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    You've actually asked two questions....

    Are the signals the same? ANSWER: No. But in this case that doesn't really matter

    Are they at different frequencies? ANSWER: Yes. Good quality TV/Satellite coax such as WF100 will handle everything from TV (DVB-T/T2) frequencies right through to satellite frequencies.


    Why satellite F connectors?
    It's because of the changing nature of the signals being distributed and also the increased risks of interference from both outside sources and also cables themselves acting as a transmitter. The standard Belling Lee "aerial plug" is no longer considered suitable for aerial and satellite distribution systems. This is why there's been a switch to using F connectors as used with satellite gear. They're a more direct connection since the cable itself forms the actual connection rather than the plug acting as an intermediary.

    TV coax aerial plugs are still used on the backs of TVs. That's unlikely to change for the foreseeable future.

    TV signals from analogue (now limited to the RF output from RF modulators in legacy products such as VCRs as well as from Sky satellite receivers) and digital (DVB-T and DVB-T2) run in frequency range from roughly 450 MHz to 850 MHz. Satellite signals for commercial TV such as Sky and Freesat occupy the range roughly between 850 MHz and 2000 MHz. [1000 MHz = 1 GHz]

    The signals can co-exist in a single distribution system because the frequency ranges run concurrently rather than overlapping.


    So, summing it all up, use TV coax plugs only where you have to; that's on the back of the TV or receivers only where applicable. The rest of the system including any distribution and signal amplification gear should use F connectors.
     
  13. jonwestuk

    jonwestuk

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    That really helps me out, thanks. The real query, which maybe was not called out enough was not about the cables or the connector type. More that when running Digital TV and Satellite signals over the same cable (via my loft box) then I understand that the signal needs to be split at the end terminal using a de-combiner.

    Therefore, the Module F-terminal that I have bought states that it is for satellite, but I cant find any that say that they are for cable TV. My assumption is that it will work for both, but I just wanted to check. Any thoughts?

    http://www.satcure.co.uk/tech/wall_plates.htm#decombiner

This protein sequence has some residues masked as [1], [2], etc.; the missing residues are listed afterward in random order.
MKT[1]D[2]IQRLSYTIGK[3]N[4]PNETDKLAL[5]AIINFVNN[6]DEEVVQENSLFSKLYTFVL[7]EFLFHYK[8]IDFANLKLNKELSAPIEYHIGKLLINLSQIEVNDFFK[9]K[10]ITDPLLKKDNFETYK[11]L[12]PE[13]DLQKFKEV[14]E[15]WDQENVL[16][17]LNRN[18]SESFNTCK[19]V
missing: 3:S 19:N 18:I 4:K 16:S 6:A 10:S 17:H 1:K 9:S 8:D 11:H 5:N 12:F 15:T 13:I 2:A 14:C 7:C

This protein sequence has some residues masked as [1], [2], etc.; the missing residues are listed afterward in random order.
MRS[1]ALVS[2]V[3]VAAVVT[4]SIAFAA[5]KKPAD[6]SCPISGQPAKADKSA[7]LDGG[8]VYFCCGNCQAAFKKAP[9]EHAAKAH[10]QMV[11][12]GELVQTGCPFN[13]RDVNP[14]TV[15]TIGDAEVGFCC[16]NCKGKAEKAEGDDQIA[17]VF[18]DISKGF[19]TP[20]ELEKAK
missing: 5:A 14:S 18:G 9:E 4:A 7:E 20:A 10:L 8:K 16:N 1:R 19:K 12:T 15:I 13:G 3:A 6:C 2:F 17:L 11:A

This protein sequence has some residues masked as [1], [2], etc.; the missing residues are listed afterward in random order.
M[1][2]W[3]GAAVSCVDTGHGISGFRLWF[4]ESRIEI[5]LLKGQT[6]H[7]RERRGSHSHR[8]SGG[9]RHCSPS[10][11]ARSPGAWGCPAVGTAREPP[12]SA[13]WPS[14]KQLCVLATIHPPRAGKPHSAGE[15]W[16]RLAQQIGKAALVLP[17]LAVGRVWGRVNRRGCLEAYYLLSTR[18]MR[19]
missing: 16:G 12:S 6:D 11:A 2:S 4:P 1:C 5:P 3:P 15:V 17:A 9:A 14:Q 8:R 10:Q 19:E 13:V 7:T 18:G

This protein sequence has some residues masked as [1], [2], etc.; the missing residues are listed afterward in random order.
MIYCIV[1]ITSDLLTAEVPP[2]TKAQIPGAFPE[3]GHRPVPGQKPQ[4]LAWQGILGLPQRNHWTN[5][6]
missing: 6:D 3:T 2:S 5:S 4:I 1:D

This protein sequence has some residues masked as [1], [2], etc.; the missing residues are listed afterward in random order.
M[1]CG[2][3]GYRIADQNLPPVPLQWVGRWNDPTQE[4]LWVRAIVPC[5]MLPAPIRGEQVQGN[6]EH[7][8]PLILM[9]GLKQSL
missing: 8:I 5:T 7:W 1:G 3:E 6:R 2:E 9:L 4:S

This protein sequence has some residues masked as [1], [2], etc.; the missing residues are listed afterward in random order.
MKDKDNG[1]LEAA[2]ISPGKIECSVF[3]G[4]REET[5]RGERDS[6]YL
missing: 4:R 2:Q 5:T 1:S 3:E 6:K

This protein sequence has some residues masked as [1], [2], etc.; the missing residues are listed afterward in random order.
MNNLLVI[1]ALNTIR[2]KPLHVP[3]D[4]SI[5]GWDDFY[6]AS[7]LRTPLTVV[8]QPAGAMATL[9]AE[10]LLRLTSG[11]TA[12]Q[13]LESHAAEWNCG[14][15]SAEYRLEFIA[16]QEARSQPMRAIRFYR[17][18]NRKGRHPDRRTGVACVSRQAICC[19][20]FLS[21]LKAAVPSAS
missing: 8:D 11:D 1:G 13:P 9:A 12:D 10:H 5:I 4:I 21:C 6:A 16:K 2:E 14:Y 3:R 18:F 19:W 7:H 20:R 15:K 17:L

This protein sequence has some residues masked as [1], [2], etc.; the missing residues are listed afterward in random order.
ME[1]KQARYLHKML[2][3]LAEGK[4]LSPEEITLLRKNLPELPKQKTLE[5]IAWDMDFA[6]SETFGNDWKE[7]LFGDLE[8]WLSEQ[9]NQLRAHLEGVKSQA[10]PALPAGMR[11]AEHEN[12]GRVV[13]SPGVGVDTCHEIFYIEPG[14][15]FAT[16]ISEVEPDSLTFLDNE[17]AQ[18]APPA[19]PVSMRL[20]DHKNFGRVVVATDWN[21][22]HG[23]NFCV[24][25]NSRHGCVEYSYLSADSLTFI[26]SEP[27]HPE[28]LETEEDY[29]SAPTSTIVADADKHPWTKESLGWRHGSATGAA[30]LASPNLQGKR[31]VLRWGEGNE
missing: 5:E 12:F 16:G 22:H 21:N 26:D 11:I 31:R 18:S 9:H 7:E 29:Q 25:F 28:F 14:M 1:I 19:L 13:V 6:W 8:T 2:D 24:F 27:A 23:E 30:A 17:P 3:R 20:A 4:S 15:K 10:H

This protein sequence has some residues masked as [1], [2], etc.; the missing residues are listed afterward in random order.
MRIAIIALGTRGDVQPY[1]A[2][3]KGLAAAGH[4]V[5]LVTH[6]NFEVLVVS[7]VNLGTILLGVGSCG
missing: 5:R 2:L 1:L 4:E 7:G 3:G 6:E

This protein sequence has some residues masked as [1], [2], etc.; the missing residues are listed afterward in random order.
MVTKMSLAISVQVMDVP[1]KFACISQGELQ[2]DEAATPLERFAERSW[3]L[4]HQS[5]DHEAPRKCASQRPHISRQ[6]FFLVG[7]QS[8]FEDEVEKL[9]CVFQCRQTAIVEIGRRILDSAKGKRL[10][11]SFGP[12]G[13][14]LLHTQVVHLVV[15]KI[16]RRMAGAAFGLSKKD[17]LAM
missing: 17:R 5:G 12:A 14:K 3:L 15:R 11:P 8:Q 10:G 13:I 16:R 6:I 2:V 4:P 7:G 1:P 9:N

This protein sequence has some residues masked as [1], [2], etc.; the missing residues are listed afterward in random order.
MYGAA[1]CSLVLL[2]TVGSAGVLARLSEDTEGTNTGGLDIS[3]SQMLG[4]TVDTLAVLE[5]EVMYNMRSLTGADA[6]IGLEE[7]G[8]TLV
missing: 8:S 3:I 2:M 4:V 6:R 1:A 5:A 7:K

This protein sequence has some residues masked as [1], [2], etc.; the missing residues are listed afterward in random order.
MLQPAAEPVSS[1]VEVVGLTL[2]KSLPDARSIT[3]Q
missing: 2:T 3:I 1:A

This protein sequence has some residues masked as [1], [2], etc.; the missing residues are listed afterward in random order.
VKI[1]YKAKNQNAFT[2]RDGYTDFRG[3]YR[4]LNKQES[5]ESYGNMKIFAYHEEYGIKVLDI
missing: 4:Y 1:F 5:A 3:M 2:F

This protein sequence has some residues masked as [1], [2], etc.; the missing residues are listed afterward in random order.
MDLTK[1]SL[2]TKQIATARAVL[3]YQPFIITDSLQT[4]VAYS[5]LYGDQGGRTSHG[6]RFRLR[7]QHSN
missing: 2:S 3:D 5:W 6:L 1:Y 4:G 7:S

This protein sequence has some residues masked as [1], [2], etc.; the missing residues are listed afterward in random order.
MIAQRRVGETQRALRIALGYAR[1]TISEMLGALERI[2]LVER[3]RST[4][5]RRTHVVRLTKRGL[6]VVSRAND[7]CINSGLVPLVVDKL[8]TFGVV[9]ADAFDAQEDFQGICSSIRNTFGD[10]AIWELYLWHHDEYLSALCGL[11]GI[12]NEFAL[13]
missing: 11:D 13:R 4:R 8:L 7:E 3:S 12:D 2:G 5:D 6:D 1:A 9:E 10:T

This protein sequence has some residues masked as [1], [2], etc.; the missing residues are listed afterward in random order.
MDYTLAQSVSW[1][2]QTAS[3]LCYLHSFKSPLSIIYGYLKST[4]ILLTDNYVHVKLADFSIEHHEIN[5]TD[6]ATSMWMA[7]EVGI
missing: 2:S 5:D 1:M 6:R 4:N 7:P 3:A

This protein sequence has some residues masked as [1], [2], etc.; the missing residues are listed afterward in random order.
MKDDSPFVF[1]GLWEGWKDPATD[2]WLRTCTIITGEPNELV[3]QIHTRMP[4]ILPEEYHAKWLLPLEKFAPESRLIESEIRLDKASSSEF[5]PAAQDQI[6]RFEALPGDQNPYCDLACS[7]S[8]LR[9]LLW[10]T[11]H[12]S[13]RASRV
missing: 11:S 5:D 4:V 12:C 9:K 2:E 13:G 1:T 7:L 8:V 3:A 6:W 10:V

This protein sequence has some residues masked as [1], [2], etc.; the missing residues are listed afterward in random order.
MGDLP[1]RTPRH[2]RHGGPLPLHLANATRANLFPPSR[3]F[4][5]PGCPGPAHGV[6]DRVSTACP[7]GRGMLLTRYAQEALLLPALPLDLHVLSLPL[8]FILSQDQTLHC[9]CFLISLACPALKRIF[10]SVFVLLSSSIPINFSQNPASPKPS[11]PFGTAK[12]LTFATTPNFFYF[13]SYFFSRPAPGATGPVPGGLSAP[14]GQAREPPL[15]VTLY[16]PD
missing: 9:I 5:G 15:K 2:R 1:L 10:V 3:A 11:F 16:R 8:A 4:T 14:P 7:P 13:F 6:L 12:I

14. Sam Gangee

    Sam Gangee

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    I believe that Virgin Media cable TV uses frequencies in the UHF band but I've never seen them listed anywhere.
     
  15. Lucid

    Lucid

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    WF125 is pretty much the same spec as VM cable. The issue with distributing VM is said to be the signal balancing re other users down the same road. Having said that, I've done jobs in homes where the VM installer has left the owner enough spare cable to add an extension to another room, so it can't be that critical.
     
  16. Lucid

    Lucid

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    Ah, right. Now I understand.

    It is trickier with VM. As I understand it their signal range goes from 5MHz all the way up to 860MHz. That's easy to cover with passive splitters. But I think you might run in to issues with a distribution system because of the way they chop up the frequency range on the input side using band pass filters. There are inputs for FM (87.5~108MHz), DAB (217.5~230MHz), UHF (470~854MHz A.K.A. Digital TV) and then Satellite 950MHz-2300MHz.

    Then there's the issue of how Virgin's signal is going to handle the unterminated outputs at all the sockets. It just seems..... messy.

    Are you likely to have a VM box each in several rooms?
     
  17. jonwestuk

    jonwestuk

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    Thanks for the response.

    Essentially I want to ensure I future proof myself to have VM in several rooms if possible. In a worst case I guess I could pass the VM signal to the loft and then split it back to each room where I want a VM box. Using the loft distro unit seemed a much better option but maybe it isnt that simple.

    Think I will give it a go through the loft box and see where it takes me. You never know I may get lucky!